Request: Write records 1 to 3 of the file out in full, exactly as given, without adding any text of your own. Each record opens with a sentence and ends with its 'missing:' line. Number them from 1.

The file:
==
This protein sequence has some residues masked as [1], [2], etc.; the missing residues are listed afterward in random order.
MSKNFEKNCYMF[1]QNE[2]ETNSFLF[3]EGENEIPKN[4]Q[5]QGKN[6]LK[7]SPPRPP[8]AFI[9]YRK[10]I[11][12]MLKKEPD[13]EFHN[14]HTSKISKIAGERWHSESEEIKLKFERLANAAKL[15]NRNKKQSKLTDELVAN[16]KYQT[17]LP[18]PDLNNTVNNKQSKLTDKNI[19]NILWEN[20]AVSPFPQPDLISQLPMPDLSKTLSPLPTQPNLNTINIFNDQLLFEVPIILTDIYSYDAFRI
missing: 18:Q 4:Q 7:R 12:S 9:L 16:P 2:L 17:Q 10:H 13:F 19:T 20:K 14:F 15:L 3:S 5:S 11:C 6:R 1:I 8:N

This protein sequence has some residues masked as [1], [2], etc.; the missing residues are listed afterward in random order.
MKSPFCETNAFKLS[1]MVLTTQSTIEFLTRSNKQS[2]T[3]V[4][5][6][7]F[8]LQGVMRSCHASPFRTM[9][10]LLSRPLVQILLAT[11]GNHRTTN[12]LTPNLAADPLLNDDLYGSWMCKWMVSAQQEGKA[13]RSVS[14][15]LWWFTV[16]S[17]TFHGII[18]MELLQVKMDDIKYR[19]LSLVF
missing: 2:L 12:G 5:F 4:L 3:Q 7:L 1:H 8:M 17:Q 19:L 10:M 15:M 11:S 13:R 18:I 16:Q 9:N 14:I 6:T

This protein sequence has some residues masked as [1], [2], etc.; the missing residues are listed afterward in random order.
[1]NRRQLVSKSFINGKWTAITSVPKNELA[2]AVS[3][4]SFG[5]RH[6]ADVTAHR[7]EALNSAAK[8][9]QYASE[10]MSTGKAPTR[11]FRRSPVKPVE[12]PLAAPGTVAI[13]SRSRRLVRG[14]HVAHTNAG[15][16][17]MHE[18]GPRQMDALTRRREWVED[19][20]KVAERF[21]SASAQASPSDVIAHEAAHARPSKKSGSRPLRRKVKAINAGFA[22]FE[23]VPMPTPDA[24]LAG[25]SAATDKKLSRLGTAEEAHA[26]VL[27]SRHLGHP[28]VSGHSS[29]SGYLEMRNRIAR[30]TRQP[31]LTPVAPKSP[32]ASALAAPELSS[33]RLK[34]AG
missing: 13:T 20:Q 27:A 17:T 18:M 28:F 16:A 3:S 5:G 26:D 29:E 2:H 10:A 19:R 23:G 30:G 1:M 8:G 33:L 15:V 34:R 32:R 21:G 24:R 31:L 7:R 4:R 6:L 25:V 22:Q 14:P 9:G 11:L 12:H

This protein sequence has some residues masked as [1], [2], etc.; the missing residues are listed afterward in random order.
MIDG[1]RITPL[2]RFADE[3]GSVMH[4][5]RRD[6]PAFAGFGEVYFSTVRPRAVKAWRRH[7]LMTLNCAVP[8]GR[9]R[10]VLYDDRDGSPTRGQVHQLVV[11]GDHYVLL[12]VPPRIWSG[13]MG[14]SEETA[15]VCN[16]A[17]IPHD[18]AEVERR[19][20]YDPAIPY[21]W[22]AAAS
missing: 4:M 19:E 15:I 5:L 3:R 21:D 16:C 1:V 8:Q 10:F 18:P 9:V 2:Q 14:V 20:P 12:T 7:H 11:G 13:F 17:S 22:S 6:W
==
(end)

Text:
This protein sequence has some residues masked as [1], [2], etc.; the missing residues are listed afterward in random order.
MSKNFEKNCYMF[1]QNE[2]ETNSFLF[3]EGENEIPKN[4]Q[5]QGKN[6]LK[7]SPPRPP[8]AFI[9]YRK[10]I[11][12]MLKKEPD[13]EFHN[14]HTSKISKIAGERWHSESEEIKLKFERLANAAKL[15]NRNKKQSKLTDELVAN[16]KYQT[17]LP[18]PDLNNTVNNKQSKLTDKNI[19]NILWEN[20]AVSPFPQPDLISQLPMPDLSKTLSPLPTQPNLNTINIFNDQLLFEVPIILTDIYSYDAFRI
missing: 18:Q 4:Q 7:R 12:S 9:L 16:P 2:L 17:Q 10:H 13:F 19:T 20:K 14:F 15:L 3:S 5:S 11:C 6:R 1:I 8:N

This protein sequence has some residues masked as [1], [2], etc.; the missing residues are listed afterward in random order.
MKSPFCETNAFKLS[1]MVLTTQSTIEFLTRSNKQS[2]T[3]V[4][5][6][7]F[8]LQGVMRSCHASPFRTM[9][10]LLSRPLVQILLAT[11]GNHRTTN[12]LTPNLAADPLLNDDLYGSWMCKWMVSAQQEGKA[13]RSVS[14][15]LWWFTV[16]S[17]TFHGII[18]MELLQVKMDDIKYR[19]LSLVF
missing: 2:L 12:G 5:F 4:L 3:Q 7:L 1:H 8:M 17:Q 19:L 10:M 15:M 11:S 13:R 18:I 16:Q 9:N 14:I 6:T

This protein sequence has some residues masked as [1], [2], etc.; the missing residues are listed afterward in random order.
[1]NRRQLVSKSFINGKWTAITSVPKNELA[2]AVS[3][4]SFG[5]RH[6]ADVTAHR[7]EALNSAAK[8][9]QYASE[10]MSTGKAPTR[11]FRRSPVKPVE[12]PLAAPGTVAI[13]SRSRRLVRG[14]HVAHTNAG[15][16][17]MHE[18]GPRQMDALTRRREWVED[19][20]KVAERF[21]SASAQASPSDVIAHEAAHARPSKKSGSRPLRRKVKAINAGFA[22]FE[23]VPMPTPDA[24]LAG[25]SAATDKKLSRLGTAEEAHA[26]VL[27]SRHLGHP[28]VSGHSS[29]SGYLEMRNRIAR[30]TRQP[31]LTPVAPKSP[32]ASALAAPELSS[33]RLK[34]AG
missing: 13:T 20:Q 27:A 17:T 18:M 28:F 16:A 3:S 5:G 26:D 29:E 2:H 10:A 19:R 23:G 30:G 1:M 8:G 33:L 15:V 34:R 32:R 21:G 24:R 31:L 7:R 4:R 6:L 25:V 22:Q 14:P 9:G 11:L 12:H